New clues have been discovered by an international team of researchers, a research director at CNRS. In observing one of the most distant galaxies known to date, they have managed to find a huge number of stars at its heart. A figure so huge that approach, according to scientists, the limits of physical laws.
The galaxy observed by scientists, J1148 5251, is one of active galaxies farthest from Earth, located 12.8 billion light-years from our planet. The images reflect his condition is 12.8 billion years, less than a billion years after the Big Bang.
To map a source at such a distance, the telescope must be used to distinguish a euro coin to 18 km, which is the case of the interferometer of the Plateau de Bure of the Institute of Millimeter Radio Astronomy (IRAM ). With it, astronomers have detected in this quasar ray emitted by the carbon atom in its ionized state. Thus, astronomers have identified a huge star-forming activity in the heart of this galaxy, so high that nearly the limits of the laws of physics.
Stars form when a cloud of interstellar gas and dust collapses under its own gravity, becoming progressively warmer. The radiation that emerges from this process disperses the clouds of gas and dust and prevents them from collapsing again. Thus, the process of star formation is stopped. So there is a limit to the number of stars emerging over time and region of star formation.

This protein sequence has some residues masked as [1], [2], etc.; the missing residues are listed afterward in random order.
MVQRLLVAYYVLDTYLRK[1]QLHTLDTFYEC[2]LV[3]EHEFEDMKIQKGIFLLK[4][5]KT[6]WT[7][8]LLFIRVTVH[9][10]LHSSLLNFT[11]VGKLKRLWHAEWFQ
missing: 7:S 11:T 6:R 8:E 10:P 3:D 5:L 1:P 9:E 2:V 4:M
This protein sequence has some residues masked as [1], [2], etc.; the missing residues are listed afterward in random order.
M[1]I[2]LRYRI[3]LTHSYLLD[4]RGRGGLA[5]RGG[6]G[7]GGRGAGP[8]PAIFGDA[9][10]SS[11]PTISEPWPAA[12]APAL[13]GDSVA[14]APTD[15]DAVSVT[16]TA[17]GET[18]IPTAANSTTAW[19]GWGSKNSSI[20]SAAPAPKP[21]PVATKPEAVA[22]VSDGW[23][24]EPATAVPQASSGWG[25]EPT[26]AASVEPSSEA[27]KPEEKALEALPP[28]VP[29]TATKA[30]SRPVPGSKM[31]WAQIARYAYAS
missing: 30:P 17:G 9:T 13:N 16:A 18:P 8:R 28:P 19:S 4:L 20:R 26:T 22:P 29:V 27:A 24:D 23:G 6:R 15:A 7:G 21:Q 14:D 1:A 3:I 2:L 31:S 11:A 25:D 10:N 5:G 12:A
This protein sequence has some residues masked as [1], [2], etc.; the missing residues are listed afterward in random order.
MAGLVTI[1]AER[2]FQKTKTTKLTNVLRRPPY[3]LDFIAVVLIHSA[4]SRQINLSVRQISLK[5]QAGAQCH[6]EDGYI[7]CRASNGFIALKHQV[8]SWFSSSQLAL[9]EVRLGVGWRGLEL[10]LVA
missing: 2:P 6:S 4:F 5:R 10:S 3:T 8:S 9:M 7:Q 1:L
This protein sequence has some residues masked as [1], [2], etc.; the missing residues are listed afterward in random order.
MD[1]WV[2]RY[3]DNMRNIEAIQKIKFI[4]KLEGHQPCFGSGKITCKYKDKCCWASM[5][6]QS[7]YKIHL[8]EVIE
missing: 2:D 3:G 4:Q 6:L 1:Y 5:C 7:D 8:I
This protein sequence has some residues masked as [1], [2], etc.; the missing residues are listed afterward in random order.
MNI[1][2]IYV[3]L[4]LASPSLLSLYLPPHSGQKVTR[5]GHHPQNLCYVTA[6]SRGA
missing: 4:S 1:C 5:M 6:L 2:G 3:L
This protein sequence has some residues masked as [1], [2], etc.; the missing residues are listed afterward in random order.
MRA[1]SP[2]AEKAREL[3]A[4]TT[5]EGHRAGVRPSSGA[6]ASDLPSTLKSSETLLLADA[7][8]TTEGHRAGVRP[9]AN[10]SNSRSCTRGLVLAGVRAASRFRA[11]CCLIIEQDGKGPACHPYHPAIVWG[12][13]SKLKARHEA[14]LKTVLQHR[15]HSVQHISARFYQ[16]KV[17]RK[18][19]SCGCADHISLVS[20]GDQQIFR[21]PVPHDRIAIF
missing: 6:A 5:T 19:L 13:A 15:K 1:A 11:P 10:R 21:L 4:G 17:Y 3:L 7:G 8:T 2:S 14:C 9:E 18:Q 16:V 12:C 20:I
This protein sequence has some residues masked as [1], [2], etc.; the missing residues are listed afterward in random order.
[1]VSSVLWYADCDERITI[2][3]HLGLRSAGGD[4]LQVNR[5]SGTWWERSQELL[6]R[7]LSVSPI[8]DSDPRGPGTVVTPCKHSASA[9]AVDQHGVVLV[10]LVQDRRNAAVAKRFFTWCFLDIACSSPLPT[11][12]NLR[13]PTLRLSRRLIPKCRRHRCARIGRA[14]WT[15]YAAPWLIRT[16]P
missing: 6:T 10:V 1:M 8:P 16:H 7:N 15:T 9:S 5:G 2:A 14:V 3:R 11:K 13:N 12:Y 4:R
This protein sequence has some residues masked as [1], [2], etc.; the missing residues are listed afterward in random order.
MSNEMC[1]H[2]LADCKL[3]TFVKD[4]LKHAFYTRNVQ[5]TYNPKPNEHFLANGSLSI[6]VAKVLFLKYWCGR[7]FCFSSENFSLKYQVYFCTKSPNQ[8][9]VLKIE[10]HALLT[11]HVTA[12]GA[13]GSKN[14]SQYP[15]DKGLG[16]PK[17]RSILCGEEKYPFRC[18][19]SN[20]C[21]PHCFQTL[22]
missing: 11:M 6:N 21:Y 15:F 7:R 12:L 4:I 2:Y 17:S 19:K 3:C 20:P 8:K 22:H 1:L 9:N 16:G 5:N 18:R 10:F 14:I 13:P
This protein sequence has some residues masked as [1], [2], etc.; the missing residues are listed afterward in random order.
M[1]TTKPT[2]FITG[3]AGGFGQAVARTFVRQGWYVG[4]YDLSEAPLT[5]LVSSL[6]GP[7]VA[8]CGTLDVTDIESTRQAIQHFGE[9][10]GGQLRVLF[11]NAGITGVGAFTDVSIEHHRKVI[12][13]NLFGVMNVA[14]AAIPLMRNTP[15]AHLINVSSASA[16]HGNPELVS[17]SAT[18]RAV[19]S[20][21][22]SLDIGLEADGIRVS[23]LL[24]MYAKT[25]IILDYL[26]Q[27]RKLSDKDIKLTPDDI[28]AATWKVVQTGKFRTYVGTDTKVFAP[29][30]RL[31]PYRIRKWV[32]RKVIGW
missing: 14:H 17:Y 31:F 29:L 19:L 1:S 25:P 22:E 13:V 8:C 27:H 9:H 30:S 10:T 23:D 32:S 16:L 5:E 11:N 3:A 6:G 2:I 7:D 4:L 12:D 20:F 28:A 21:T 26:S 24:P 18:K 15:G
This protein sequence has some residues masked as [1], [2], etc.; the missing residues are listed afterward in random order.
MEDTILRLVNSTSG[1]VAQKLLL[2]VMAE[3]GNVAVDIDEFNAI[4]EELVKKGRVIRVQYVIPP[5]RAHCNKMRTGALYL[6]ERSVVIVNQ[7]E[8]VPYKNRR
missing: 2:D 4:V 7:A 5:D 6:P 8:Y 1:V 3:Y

"This limit is reached in J1148 5251", says Fabian Walter, a researcher at the Institute of Astronomy Max-Planck Heidelberg (Germany). "In our Galaxy, such extreme conditions, comparable to those of J1148 5251, are found only in small regions, as in some parts of the Orion nebula. But what we have observed is the formation of three suns by day, a formation rate hundred million times that of Orion! " enthusiasm it in a statement.
"The result marks a milestone in the study of the first galaxies formed in the Universe," says Peter Cox, director of Iram and member of the international team responsible for this discovery. "It has been possible thanks to recent developments introduced in the interferometer of the Plateau de Bure. It provides further comments on objects of the universe to better understand how galaxies were formed, of describe their apparently extreme star formation and the relationship between star formation and the central massive black hole. "